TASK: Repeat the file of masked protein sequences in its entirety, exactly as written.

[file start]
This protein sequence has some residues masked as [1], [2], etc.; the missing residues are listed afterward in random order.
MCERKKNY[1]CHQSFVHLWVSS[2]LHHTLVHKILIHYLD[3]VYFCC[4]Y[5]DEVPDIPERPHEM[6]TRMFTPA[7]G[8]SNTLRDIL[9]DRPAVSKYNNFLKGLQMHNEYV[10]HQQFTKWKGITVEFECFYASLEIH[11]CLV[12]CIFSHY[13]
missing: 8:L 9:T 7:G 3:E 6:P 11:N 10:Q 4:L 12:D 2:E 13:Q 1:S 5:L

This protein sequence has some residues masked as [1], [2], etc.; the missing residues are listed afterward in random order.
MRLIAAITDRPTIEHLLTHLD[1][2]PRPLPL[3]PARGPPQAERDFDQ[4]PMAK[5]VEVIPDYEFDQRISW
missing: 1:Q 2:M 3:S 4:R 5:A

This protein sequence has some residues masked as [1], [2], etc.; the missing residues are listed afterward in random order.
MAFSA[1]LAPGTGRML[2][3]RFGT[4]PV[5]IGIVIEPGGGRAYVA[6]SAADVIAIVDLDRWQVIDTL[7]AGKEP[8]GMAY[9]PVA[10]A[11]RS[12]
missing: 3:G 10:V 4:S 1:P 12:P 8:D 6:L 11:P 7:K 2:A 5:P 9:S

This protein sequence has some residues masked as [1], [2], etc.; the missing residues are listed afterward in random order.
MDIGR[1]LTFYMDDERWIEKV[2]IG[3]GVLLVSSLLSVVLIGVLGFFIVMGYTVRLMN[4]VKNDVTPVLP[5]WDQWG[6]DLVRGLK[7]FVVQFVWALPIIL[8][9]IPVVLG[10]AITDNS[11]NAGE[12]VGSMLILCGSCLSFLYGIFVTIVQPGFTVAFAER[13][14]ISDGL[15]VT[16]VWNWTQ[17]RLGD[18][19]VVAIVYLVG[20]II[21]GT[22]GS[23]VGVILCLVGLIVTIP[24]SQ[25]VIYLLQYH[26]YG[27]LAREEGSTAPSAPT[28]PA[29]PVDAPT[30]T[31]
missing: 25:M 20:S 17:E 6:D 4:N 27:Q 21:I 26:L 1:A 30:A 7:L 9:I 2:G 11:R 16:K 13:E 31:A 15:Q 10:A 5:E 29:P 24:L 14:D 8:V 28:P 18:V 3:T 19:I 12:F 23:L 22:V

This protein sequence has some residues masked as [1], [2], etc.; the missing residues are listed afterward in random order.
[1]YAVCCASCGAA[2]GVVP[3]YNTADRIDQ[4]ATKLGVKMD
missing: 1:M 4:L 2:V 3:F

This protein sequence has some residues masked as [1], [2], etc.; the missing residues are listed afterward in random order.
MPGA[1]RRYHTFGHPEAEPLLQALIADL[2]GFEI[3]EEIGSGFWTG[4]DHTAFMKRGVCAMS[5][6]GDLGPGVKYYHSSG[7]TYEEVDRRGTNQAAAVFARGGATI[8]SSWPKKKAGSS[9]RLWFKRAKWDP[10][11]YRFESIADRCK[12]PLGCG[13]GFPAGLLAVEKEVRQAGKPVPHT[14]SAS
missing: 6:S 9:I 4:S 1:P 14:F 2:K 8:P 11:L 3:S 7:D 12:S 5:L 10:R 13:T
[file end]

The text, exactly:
This protein sequence has some residues masked as [1], [2], etc.; the missing residues are listed afterward in random order.
MCERKKNY[1]CHQSFVHLWVSS[2]LHHTLVHKILIHYLD[3]VYFCC[4]Y[5]DEVPDIPERPHEM[6]TRMFTPA[7]G[8]SNTLRDIL[9]DRPAVSKYNNFLKGLQMHNEYV[10]HQQFTKWKGITVEFECFYASLEIH[11]CLV[12]CIFSHY[13]
missing: 8:L 9:T 7:G 3:E 6:P 11:N 10:Q 4:L 12:D 2:E 13:Q 1:S 5:L

This protein sequence has some residues masked as [1], [2], etc.; the missing residues are listed afterward in random order.
MRLIAAITDRPTIEHLLTHLD[1][2]PRPLPL[3]PARGPPQAERDFDQ[4]PMAK[5]VEVIPDYEFDQRISW
missing: 1:Q 2:M 3:S 4:R 5:A

This protein sequence has some residues masked as [1], [2], etc.; the missing residues are listed afterward in random order.
MAFSA[1]LAPGTGRML[2][3]RFGT[4]PV[5]IGIVIEPGGGRAYVA[6]SAADVIAIVDLDRWQVIDTL[7]AGKEP[8]GMAY[9]PVA[10]A[11]RS[12]
missing: 3:G 10:V 4:S 1:P 12:P 8:D 6:L 11:P 7:K 2:A 5:P 9:S

This protein sequence has some residues masked as [1], [2], etc.; the missing residues are listed afterward in random order.
MDIGR[1]LTFYMDDERWIEKV[2]IG[3]GVLLVSSLLSVVLIGVLGFFIVMGYTVRLMN[4]VKNDVTPVLP[5]WDQWG[6]DLVRGLK[7]FVVQFVWALPIIL[8][9]IPVVLG[10]AITDNS[11]NAGE[12]VGSMLILCGSCLSFLYGIFVTIVQPGFTVAFAER[13][14]ISDGL[15]VT[16]VWNWTQ[17]RLGD[18][19]VVAIVYLVG[20]II[21]GT[22]GS[23]VGVILCLVGLIVTIP[24]SQ[25]VIYLLQYH[26]YG[27]LAREEGSTAPSAPT[28]PA[29]PVDAPT[30]T[31]
missing: 25:M 20:S 17:E 6:D 4:N 27:Q 21:I 26:L 1:A 30:A 7:L 9:I 2:G 11:R 16:K 13:E 31:A 15:Q 10:A 5:E 29:P 24:L 14:D 8:V 28:P 18:V 3:T 19:I 12:F 23:L 22:V

This protein sequence has some residues masked as [1], [2], etc.; the missing residues are listed afterward in random order.
[1]YAVCCASCGAA[2]GVVP[3]YNTADRIDQ[4]ATKLGVKMD
missing: 1:M 4:L 2:V 3:F

This protein sequence has some residues masked as [1], [2], etc.; the missing residues are listed afterward in random order.
MPGA[1]RRYHTFGHPEAEPLLQALIADL[2]GFEI[3]EEIGSGFWTG[4]DHTAFMKRGVCAMS[5][6]GDLGPGVKYYHSSG[7]TYEEVDRRGTNQAAAVFARGGATI[8]SSWPKKKAGSS[9]RLWFKRAKWDP[10][11]YRFESIADRCK[12]PLGCG[13]GFPAGLLAVEKEVRQAGKPVPHT[14]SAS
missing: 6:S 9:I 4:S 1:P 14:F 2:K 8:P 11:L 3:S 7:D 12:S 5:L 10:R 13:T